Animal Scene - - CONTENTS - by Gregg Yan

I’m a horse lover. At least since my grand­mother took me to Wright Park when I was five, spurring a life­long in­ter­est in equines. I’d like to share a lit­tle of what I’ve learned along the ride. Un­less you’ve been to the steppes of Mon­go­lia or a very se­lect num­ber of zoos, every horse you’ve ever seen is do­mes­ti­cated. There are about 60 mil­lion horses on Earth, but only 1,500 of them are truly wild. The so-called wild mus­tangs of North Amer­ica, the brumbies of Aus­tralia and Ca­mar­gue horses of France live free, but are de­scended from do­mes­ti­cated horses who es­caped their masters cen­turies ago. Up un­til the early 1900s, two types of truly wild horses ex­isted—the Euro­pean tarpan (Equus ferus ferus) and the Prze­wal­ski’s horse (Equus ferus prze­wal­skii), which for mil­lions of years has thrived in the steppes of Mon­go­lia. The world’s last tarpan died in 1909 and the sub­species was de­clared ex­tinct, but Pze­wal­ski’s horses have sur­vived to the mod­ern age.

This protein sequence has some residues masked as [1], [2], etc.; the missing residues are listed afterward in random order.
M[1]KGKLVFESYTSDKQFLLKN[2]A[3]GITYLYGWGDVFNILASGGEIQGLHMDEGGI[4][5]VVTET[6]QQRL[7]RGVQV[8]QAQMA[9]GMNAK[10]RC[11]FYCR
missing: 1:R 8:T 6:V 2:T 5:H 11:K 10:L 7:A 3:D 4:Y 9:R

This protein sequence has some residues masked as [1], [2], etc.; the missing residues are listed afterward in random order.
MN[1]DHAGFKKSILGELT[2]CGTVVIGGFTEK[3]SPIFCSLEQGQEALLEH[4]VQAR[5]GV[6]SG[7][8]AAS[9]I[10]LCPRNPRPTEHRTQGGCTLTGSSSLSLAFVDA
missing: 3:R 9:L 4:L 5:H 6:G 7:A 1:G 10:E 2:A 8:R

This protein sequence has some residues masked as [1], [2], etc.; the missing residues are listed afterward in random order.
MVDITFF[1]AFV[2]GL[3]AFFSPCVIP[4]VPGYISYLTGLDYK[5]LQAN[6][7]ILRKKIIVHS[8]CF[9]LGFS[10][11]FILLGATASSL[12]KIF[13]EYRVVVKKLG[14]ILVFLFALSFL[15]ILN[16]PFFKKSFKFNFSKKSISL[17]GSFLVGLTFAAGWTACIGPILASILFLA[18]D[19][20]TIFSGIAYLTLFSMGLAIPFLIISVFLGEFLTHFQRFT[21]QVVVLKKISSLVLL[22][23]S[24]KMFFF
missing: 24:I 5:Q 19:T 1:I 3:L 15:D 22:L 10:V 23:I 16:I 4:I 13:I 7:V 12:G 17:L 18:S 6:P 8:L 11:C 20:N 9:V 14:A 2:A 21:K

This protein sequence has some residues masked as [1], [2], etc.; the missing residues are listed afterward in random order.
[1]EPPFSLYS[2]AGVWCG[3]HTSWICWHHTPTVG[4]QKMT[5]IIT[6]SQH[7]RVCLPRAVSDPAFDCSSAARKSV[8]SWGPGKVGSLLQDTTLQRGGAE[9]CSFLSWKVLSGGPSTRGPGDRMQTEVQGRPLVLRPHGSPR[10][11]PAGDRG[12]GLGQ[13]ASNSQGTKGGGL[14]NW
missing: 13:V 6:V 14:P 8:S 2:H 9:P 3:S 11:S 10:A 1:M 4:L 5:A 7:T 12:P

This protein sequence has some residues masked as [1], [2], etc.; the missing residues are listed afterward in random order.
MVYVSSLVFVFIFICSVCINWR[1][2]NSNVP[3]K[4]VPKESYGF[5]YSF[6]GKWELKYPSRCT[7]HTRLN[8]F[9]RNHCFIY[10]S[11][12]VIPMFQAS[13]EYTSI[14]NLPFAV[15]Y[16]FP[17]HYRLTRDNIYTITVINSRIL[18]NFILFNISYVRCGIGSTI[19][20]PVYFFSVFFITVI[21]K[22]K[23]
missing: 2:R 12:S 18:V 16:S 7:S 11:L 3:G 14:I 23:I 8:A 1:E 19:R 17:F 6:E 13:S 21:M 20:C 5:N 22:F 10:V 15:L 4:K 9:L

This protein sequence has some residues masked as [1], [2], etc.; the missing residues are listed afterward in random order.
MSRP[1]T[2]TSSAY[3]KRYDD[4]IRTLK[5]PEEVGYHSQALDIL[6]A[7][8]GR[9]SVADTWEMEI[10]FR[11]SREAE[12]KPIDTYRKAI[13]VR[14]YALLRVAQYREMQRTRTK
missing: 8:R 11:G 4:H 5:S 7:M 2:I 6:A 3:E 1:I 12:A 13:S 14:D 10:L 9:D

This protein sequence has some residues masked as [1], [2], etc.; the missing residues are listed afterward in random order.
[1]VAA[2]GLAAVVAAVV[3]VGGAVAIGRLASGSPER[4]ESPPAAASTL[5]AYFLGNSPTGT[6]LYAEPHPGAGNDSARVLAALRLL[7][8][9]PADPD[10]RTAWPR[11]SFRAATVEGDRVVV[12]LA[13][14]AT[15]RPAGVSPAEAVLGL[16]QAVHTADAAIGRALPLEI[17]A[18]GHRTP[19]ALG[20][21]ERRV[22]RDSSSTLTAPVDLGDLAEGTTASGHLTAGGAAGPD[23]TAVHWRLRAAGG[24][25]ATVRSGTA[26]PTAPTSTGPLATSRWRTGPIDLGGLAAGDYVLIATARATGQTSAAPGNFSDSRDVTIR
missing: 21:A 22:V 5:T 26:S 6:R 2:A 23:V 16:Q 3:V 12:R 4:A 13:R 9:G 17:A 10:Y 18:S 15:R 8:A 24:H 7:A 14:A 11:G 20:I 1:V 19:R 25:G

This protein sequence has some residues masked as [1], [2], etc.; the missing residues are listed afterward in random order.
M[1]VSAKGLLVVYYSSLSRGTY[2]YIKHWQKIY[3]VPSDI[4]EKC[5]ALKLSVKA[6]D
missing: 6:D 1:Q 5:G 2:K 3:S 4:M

Gregg Yan not atop a Prze­wal­ski’s horse but a Palomino pony in the Cordillera­s. He hopes to visit Mon­go­lia to see the world’s last wild horses some­day. Catch more an­i­mal sto­ries in fu­ture is­sues of An­i­mal Scene mag­a­zine! (Bam Dion­i­sio)

A herd of wild Takhi or Prze­wal­ski’s horses. (Wikipedia/ Jairo Feris Del­gado)

Prze­wal­ski’s horse paint­ing in­side the Las­caux cave com­plex in South­ern France, es­ti­mated to be 17,000 years old. (Wikipedia/prof Saxx)

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